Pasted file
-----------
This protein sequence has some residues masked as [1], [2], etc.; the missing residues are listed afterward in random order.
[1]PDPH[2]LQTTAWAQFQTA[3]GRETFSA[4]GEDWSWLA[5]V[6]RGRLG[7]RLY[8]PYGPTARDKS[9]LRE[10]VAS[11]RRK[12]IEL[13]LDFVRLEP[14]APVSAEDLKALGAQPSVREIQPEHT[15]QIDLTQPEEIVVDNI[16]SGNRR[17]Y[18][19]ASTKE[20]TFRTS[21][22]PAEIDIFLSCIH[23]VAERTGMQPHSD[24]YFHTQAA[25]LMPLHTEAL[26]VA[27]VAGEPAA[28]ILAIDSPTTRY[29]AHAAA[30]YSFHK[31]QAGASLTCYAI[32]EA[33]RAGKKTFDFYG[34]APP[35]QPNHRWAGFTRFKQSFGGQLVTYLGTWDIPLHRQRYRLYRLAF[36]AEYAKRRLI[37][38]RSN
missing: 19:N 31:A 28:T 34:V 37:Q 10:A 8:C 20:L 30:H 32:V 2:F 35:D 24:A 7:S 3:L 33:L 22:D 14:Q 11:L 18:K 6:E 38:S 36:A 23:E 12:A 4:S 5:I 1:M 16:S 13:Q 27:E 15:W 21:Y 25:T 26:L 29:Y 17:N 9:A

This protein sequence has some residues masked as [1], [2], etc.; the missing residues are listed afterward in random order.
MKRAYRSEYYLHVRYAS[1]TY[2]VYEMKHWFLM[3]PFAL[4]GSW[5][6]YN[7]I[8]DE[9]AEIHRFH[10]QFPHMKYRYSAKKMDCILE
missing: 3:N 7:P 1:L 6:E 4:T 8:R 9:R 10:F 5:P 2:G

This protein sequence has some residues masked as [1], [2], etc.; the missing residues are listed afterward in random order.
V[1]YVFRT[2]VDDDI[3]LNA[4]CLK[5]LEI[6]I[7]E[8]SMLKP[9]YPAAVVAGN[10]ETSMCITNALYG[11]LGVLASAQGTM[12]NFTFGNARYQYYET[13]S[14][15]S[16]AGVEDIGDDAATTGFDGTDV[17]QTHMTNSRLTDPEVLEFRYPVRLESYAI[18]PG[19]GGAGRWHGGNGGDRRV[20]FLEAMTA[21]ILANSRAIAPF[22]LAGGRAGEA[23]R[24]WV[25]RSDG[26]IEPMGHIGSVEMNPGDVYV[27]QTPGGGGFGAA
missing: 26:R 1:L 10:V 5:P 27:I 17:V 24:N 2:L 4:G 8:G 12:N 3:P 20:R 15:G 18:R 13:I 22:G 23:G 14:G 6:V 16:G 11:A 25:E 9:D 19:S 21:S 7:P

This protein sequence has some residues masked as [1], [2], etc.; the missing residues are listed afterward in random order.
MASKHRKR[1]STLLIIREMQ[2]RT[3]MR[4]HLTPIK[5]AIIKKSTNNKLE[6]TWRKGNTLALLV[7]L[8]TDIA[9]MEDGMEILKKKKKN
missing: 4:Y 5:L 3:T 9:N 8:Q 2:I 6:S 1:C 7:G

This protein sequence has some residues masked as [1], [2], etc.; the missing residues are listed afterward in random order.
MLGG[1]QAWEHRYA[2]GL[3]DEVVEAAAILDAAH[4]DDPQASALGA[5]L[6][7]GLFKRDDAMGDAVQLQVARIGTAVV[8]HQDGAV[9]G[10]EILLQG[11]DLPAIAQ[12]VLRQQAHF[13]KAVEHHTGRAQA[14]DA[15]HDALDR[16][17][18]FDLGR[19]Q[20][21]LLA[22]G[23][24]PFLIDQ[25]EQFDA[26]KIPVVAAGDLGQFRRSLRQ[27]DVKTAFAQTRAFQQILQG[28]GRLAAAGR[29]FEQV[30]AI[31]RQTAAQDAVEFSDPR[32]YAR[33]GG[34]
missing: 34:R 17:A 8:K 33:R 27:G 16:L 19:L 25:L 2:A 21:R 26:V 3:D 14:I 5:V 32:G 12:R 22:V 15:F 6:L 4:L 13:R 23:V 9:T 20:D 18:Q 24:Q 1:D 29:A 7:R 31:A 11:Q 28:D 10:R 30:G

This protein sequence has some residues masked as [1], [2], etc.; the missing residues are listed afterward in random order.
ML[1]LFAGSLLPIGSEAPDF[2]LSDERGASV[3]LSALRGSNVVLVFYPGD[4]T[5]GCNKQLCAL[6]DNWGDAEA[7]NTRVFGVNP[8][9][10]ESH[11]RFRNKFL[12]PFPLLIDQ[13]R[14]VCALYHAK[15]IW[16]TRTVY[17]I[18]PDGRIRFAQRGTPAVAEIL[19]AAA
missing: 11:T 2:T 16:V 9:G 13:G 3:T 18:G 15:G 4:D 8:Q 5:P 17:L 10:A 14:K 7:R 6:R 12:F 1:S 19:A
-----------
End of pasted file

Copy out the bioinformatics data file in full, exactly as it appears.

This protein sequence has some residues masked as [1], [2], etc.; the missing residues are listed afterward in random order.
[1]PDPH[2]LQTTAWAQFQTA[3]GRETFSA[4]GEDWSWLA[5]V[6]RGRLG[7]RLY[8]PYGPTARDKS[9]LRE[10]VAS[11]RRK[12]IEL[13]LDFVRLEP[14]APVSAEDLKALGAQPSVREIQPEHT[15]QIDLTQPEEIVVDNI[16]SGNRR[17]Y[18][19]ASTKE[20]TFRTS[21][22]PAEIDIFLSCIH[23]VAERTGMQPHSD[24]YFHTQAA[25]LMPLHTEAL[26]VA[27]VAGEPAA[28]ILAIDSPTTRY[29]AHAAA[30]YSFHK[31]QAGASLTCYAI[32]EA[33]RAGKKTFDFYG[34]APP[35]QPNHRWAGFTRFKQSFGGQLVTYLGTWDIPLHRQRYRLYRLAF[36]AEYAKRRLI[37][38]RSN
missing: 19:N 31:A 28:T 34:V 37:Q 10:A 8:C 20:L 30:H 32:V 2:F 35:D 24:A 7:S 3:L 33:L 22:D 14:Q 11:L 18:K 6:E 38:S 36:A 23:E 12:A 4:S 5:I 1:M 16:S 13:Q 27:E 15:W 21:Y 25:T 26:L 29:Y 17:N 9:A

This protein sequence has some residues masked as [1], [2], etc.; the missing residues are listed afterward in random order.
MKRAYRSEYYLHVRYAS[1]TY[2]VYEMKHWFLM[3]PFAL[4]GSW[5][6]YN[7]I[8]DE[9]AEIHRFH[10]QFPHMKYRYSAKKMDCILE
missing: 3:N 7:P 1:L 6:E 4:T 8:R 9:R 10:F 5:P 2:G

This protein sequence has some residues masked as [1], [2], etc.; the missing residues are listed afterward in random order.
V[1]YVFRT[2]VDDDI[3]LNA[4]CLK[5]LEI[6]I[7]E[8]SMLKP[9]YPAAVVAGN[10]ETSMCITNALYG[11]LGVLASAQGTM[12]NFTFGNARYQYYET[13]S[14][15]S[16]AGVEDIGDDAATTGFDGTDV[17]QTHMTNSRLTDPEVLEFRYPVRLESYAI[18]PG[19]GGAGRWHGGNGGDRRV[20]FLEAMTA[21]ILANSRAIAPF[22]LAGGRAGEA[23]R[24]WV[25]RSDG[26]IEPMGHIGSVEMNPGDVYV[27]QTPGGGGFGAA
missing: 26:R 1:L 10:V 5:P 27:I 17:V 24:N 2:L 4:G 8:G 12:N 3:P 20:R 15:G 18:R 13:I 22:G 23:G 14:G 6:V 16:G 11:A 25:E 9:D 19:S 21:S 7:P

This protein sequence has some residues masked as [1], [2], etc.; the missing residues are listed afterward in random order.
MASKHRKR[1]STLLIIREMQ[2]RT[3]MR[4]HLTPIK[5]AIIKKSTNNKLE[6]TWRKGNTLALLV[7]L[8]TDIA[9]MEDGMEILKKKKKN
missing: 4:Y 5:L 3:T 9:N 8:Q 2:I 6:S 1:C 7:G

This protein sequence has some residues masked as [1], [2], etc.; the missing residues are listed afterward in random order.
MLGG[1]QAWEHRYA[2]GL[3]DEVVEAAAILDAAH[4]DDPQASALGA[5]L[6][7]GLFKRDDAMGDAVQLQVARIGTAVV[8]HQDGAV[9]G[10]EILLQG[11]DLPAIAQ[12]VLRQQAHF[13]KAVEHHTGRAQA[14]DA[15]HDALDR[16][17][18]FDLGR[19]Q[20][21]LLA[22]G[23][24]PFLIDQ[25]EQFDA[26]KIPVVAAGDLGQFRRSLRQ[27]DVKTAFAQTRAFQQILQG[28]GRLAAAGR[29]FEQV[30]AI[31]RQTAAQDAVEFSDPR[32]YAR[33]GG[34]
missing: 34:R 17:A 8:K 33:R 27:G 16:L 19:L 25:L 2:A 21:R 26:V 3:D 14:I 5:V 32:G 12:R 22:V 15:F 6:L 4:L 13:R 23:V 9:T 20:D 18:Q 24:Q 1:D 29:A 7:R 31:A 11:Q 28:D 10:R 30:G

This protein sequence has some residues masked as [1], [2], etc.; the missing residues are listed afterward in random order.
ML[1]LFAGSLLPIGSEAPDF[2]LSDERGASV[3]LSALRGSNVVLVFYPGD[4]T[5]GCNKQLCAL[6]DNWGDAEA[7]NTRVFGVNP[8][9][10]ESH[11]RFRNKFL[12]PFPLLIDQ[13]R[14]VCALYHAK[15]IW[16]TRTVY[17]I[18]PDGRIRFAQRGTPAVAEIL[19]AAA
missing: 11:T 2:T 16:V 9:G 13:G 3:T 18:G 15:G 4:D 8:Q 5:P 17:L 10:A 14:K 7:R 6:R 12:F 1:S 19:A